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I feel like this question has been asked before, but I couldn't find any question about this, so therefore if you find the same question somewhere(or even similar) please close this one.

My question is whether there exists some formula for calculating:

$$\prod_{k=2}^n \ln(k) = \ln(2)\ln(3)\ln(4)\cdots\ln(n)$$

My guess is that there probably isn't a formula (I tried to "doodle" around with it for a while and couldn't find anything), but if there is, please tell me :)

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    $\begingroup$ There definitely is nothing more simple and exact, but you could probably find asymptotics. $\endgroup$ – Raoul Apr 11 '20 at 18:21
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    $\begingroup$ It will be interesting to see what you get if you use complex numbers representation. $\endgroup$ – Moti Apr 11 '20 at 19:12
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    $\begingroup$ Since $\ln(a^b)=b\ln(a)$, we have that $\ln(a)\ln(b)=\ln(a^{\ln(b)})$, and since $\ln(b)\ln(c)=\ln(b^{\ln(c)})$, we have that $\ln(a)\ln(b)\ln(c)=\ln(a^{\ln(b^{\ln(c)})})$ and so on. Thus we have $$\ln(2^{\ln(3^{\ln(4)...^{\ln(n)}})})$$ I'm not sure where to take it from here. $\endgroup$ – 4yl1n Apr 14 '20 at 15:44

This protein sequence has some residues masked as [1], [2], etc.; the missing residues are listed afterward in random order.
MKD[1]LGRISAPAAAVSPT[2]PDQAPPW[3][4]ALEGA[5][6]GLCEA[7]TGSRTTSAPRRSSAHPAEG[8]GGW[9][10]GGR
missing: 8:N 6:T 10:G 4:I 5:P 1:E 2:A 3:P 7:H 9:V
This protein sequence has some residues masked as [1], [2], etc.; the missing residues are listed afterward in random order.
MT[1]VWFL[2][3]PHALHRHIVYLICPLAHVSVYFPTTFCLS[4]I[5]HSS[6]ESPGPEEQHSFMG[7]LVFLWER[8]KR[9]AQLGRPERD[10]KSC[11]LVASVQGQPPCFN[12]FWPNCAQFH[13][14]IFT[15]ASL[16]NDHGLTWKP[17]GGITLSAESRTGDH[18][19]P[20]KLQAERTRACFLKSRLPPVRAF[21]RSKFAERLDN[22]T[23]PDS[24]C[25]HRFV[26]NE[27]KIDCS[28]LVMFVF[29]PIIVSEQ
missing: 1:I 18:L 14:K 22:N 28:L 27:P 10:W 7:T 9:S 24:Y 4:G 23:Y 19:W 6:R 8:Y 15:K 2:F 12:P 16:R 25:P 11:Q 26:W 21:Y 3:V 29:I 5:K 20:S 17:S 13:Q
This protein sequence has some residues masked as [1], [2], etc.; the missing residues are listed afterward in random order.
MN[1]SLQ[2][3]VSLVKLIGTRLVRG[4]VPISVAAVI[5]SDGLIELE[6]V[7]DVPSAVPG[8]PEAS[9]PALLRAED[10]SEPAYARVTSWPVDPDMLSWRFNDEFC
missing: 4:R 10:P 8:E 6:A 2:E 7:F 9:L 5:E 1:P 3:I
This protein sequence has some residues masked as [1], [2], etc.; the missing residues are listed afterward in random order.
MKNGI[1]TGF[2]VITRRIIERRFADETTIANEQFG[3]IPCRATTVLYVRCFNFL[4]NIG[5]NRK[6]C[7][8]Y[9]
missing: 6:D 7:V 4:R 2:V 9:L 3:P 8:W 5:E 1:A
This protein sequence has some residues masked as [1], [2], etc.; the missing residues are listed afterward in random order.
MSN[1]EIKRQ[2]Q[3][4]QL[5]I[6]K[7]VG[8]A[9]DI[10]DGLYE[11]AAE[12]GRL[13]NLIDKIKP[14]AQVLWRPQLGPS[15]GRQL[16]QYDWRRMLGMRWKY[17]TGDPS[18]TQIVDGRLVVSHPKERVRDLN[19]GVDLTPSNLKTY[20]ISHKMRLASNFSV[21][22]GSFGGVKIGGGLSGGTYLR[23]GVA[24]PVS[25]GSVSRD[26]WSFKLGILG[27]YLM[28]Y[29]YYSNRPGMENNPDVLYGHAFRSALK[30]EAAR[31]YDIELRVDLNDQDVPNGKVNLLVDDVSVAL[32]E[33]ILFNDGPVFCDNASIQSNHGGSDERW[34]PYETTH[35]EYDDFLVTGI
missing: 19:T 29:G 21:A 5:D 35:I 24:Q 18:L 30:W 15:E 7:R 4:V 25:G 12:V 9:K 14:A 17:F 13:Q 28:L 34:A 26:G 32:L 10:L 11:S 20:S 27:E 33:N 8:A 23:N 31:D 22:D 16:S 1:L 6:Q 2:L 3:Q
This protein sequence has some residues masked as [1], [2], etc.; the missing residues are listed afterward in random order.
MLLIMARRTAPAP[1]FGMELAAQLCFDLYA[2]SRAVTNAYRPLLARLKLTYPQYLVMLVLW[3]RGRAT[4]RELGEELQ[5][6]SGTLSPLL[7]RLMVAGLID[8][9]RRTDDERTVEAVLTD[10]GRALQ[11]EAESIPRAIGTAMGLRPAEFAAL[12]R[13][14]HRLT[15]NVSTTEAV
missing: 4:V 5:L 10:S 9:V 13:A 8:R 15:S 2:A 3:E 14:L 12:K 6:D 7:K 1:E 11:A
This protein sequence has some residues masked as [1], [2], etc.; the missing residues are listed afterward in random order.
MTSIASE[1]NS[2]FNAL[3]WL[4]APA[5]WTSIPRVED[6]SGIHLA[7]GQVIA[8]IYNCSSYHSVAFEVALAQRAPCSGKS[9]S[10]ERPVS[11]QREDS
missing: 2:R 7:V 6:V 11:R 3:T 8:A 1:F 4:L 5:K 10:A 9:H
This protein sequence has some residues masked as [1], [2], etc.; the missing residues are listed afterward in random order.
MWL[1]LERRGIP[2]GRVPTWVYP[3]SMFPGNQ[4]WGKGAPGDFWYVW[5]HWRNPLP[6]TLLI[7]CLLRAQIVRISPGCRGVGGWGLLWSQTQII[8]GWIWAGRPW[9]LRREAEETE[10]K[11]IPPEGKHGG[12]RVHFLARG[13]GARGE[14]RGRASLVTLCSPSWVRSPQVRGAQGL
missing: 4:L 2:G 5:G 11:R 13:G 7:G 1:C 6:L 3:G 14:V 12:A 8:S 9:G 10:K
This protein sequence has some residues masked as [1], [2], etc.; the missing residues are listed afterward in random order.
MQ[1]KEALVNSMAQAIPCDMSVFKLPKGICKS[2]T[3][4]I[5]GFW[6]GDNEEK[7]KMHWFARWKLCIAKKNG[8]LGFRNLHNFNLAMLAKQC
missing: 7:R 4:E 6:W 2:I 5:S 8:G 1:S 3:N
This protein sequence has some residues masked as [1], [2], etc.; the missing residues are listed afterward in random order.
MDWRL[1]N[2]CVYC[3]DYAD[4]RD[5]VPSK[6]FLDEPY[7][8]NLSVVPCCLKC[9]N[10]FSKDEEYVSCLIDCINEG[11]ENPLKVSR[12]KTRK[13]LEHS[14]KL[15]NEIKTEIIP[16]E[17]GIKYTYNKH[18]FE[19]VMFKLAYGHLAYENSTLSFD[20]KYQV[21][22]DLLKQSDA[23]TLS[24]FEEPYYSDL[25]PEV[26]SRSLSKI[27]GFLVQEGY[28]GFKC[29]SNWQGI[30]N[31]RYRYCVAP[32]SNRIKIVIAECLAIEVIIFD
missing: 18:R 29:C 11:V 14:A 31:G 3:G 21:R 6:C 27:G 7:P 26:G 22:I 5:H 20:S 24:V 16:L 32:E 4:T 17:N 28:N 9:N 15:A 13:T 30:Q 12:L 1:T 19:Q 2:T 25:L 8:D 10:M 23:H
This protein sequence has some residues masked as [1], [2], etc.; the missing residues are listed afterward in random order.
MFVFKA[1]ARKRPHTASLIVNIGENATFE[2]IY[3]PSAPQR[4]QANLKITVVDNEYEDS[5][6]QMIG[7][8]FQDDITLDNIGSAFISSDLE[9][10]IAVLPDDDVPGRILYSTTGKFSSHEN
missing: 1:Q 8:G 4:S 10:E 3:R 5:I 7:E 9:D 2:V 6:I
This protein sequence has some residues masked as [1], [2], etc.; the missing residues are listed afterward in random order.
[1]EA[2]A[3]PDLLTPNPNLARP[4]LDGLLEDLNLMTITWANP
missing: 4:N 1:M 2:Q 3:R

• $\begingroup$ @4yl1n Yes, I'm aware of this fact, but I also don't know where to take it from there :(. Another try is to somehow group the terms, e.g. so that you group the powers of numbers that $$(\ln(2)\ln(4)\cdots\ln(2^a))(\ln(3)\ln(9)\cdots\ln(3^b))\cdots$$ This could be simplified further by bringing down the exponents so that you you would get $$a!\ln^a(2)b!\ln^b(3)\cdots$$ but this gets really complex so I don't know. Anyways, thanks for your help! $\endgroup$ – Casimir Rönnlöf Apr 14 '20 at 16:04
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$$\ln(a)\ln(b)\ln(c)...=\exp(\ln(\ln(a)))\exp(\ln(\ln(b)))\exp(\ln(\ln(c)))...$$ (This is because $x=\exp(\ln(x))$, so applying this for every $\ln(a), \ln(b), \ln(c), ...$ yields the above formula).

Since $\exp(a)\exp(b)\exp(c)...=e^ae^be^c...=e^{a+b+c+...}=\exp(a+b+c+...)$, we can rewrite this as $$\exp(\ln(\ln(a))+\ln(\ln(b))+\ln(\ln(c))+...)$$

If we apply this to your question and use sigma notation, we get

$$\exp\sum_{k=2}^{n}{\ln(\ln(k))}$$ which cannot be further simplified (as far as I know) without going back to the original expression. So the answer to your question is no, unless you like $\exp\sum_{k=2}^{n}{\ln(\ln(k))}$.

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